Monday, 11 May 2015

Blooming Interlude

As lovely as having a garden can be, they involve a great deal of work to keep them looking effortlessly beautiful.

Yesterday, sporting pink gardening gloves, I freed a small patch of its carpet of weeds. A weed which initially looked pretty, with shiny green, watercress-shaped leaves and tiny, fluorescent yellow flowers, but ended up with the whole garden in its grip.

After that, the next step was rejuvenation, as I removed the dead plants and filled the space with several, rather funky, red-tipped grasses called: Red Baron (Imperata cylindrca). Buster, my tom cat, helped—digging, peering into plant-ready holes and pouncing on earthworms, as they wriggled out of clods of earth.

But that wasn't the end of it, because once you start, something else will need attention. The vegetable plants and herbs that had been dominating the house for so long, were clamoring to be let out to play: courgettes and gerkins, aubergines and tomatoes, basil, coriander, cumin etc—they all received their wish—sunny spots in pots.

Today, with my coffee, I relax and admire the results of my labour, resigned to the accompanying aches and pains, from all that bending and crouching—right to my very fingertips. Although my efforts are but a scratch on the tip of an iceberg—the weeds have been warned!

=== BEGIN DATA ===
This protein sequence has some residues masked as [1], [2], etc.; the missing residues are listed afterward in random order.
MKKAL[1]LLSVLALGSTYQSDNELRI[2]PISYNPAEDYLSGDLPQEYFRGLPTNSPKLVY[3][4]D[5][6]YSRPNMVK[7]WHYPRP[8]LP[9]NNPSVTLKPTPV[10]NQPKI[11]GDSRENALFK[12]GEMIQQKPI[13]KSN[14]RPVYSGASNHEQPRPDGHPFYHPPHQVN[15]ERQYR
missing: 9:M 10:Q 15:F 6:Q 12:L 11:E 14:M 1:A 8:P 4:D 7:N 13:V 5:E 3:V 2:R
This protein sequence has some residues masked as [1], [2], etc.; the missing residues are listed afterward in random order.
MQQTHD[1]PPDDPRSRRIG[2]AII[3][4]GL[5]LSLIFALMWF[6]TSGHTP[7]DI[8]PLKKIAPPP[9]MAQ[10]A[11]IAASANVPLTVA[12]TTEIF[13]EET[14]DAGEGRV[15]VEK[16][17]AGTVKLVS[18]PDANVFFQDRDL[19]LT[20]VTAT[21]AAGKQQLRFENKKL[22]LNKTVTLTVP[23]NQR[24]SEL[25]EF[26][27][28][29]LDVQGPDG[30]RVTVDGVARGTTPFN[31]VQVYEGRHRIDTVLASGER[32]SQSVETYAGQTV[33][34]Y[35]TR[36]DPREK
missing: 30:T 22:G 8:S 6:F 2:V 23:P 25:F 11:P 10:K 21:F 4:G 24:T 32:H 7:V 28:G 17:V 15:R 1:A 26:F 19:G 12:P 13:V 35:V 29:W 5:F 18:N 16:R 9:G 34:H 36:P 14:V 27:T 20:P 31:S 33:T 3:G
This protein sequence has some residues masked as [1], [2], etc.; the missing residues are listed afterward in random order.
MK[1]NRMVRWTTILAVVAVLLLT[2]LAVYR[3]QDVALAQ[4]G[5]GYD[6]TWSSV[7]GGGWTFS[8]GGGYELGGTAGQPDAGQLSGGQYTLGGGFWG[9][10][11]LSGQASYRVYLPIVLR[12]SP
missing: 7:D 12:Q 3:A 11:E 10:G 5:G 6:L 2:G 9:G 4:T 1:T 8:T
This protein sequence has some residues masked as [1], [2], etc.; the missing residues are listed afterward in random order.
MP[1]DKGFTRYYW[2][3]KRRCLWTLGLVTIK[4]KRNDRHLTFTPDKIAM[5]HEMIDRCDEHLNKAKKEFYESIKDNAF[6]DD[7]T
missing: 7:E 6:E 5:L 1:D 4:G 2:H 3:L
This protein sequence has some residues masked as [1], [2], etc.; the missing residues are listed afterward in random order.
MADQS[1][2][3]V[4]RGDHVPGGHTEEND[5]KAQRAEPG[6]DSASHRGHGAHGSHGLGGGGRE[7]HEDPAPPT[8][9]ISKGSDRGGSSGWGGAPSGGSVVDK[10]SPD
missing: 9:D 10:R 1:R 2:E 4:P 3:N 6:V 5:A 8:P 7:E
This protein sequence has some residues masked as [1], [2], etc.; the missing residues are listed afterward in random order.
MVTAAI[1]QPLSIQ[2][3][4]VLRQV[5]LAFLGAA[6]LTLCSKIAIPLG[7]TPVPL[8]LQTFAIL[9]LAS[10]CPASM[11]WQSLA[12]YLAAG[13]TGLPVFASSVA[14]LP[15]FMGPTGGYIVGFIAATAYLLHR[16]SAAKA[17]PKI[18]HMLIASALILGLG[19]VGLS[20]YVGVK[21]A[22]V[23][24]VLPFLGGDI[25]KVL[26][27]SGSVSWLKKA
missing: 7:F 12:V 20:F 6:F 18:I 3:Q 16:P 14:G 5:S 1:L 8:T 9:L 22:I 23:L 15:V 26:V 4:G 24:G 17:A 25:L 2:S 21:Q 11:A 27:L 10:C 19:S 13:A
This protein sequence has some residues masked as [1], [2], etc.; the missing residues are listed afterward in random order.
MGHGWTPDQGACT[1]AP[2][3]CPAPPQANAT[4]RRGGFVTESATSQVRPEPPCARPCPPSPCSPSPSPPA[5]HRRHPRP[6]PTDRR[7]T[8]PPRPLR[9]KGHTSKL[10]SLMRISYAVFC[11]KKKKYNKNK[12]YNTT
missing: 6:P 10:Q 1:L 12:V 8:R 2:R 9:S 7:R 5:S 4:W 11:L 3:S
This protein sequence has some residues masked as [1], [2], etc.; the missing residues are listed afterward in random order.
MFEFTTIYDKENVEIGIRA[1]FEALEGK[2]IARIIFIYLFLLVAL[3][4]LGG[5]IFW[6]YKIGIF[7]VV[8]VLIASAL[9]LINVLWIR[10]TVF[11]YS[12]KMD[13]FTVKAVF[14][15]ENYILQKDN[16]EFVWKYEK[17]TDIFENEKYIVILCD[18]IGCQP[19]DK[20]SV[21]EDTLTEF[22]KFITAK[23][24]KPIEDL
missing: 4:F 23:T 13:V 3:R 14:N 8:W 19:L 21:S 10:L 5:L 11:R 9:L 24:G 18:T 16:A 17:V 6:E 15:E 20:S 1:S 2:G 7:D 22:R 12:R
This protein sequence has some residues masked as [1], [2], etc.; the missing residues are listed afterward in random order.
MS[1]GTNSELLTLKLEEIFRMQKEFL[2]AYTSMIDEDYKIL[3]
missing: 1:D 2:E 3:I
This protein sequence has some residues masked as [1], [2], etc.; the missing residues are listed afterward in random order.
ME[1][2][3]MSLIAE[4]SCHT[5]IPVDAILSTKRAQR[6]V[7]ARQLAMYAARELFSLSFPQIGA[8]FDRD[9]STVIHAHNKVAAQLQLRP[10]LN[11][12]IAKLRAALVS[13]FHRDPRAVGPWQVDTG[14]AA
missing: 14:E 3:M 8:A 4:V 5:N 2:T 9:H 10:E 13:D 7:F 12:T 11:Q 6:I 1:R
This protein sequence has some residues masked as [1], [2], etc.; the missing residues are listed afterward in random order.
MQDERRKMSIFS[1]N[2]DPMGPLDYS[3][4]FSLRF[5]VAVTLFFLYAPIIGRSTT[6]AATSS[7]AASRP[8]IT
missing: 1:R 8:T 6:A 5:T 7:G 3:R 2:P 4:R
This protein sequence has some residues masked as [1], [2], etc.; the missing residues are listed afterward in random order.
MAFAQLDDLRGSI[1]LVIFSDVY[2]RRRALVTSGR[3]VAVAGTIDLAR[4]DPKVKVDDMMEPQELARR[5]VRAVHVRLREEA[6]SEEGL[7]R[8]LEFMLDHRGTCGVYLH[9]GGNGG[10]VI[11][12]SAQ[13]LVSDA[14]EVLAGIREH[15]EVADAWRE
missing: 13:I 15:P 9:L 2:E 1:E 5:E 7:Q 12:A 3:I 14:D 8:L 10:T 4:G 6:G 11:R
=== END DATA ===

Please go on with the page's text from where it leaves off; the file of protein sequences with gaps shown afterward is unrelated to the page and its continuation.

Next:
Hmmm, what's that noise? I'm sure I can hear the sound of tiny, revving engines...

Photos by Alison Day

© Alison Day 

Sunday, 10 May 2015

Fountain of Shame

The Fountain of Shame by Alison Day

The Fontana Pretoria, or 'Fountain of Shame', as it is commonly known, can be found on the Piazza Pretoria in Palermo, Sicily.
The fountain was designed by Francesco Camilliani, a Tuscan sculptor of the Renaissance period. Originally commissioned for a private villa in Florence, it was eventually moved to Palermo. In its day, it was considered a risqué affair, due to its opulence. The balustraded staircases, nude statues of gods and goddesses striking a pose, animal heads, monsters and nymphs spouting water, led the Palermitans to name it: Fontana della Vergogna, or 'Fountain of Shame.

© Alison Day 

Sunday, 3 May 2015

Weekend Wonder

Work in progress, by by Alison Day

After my recent visit to Sicily and an inspirational visit to an artist's studio-shop in the little town of Monreale, I decided to have a go at a mosaic technique I saw being used there.

© Alison Day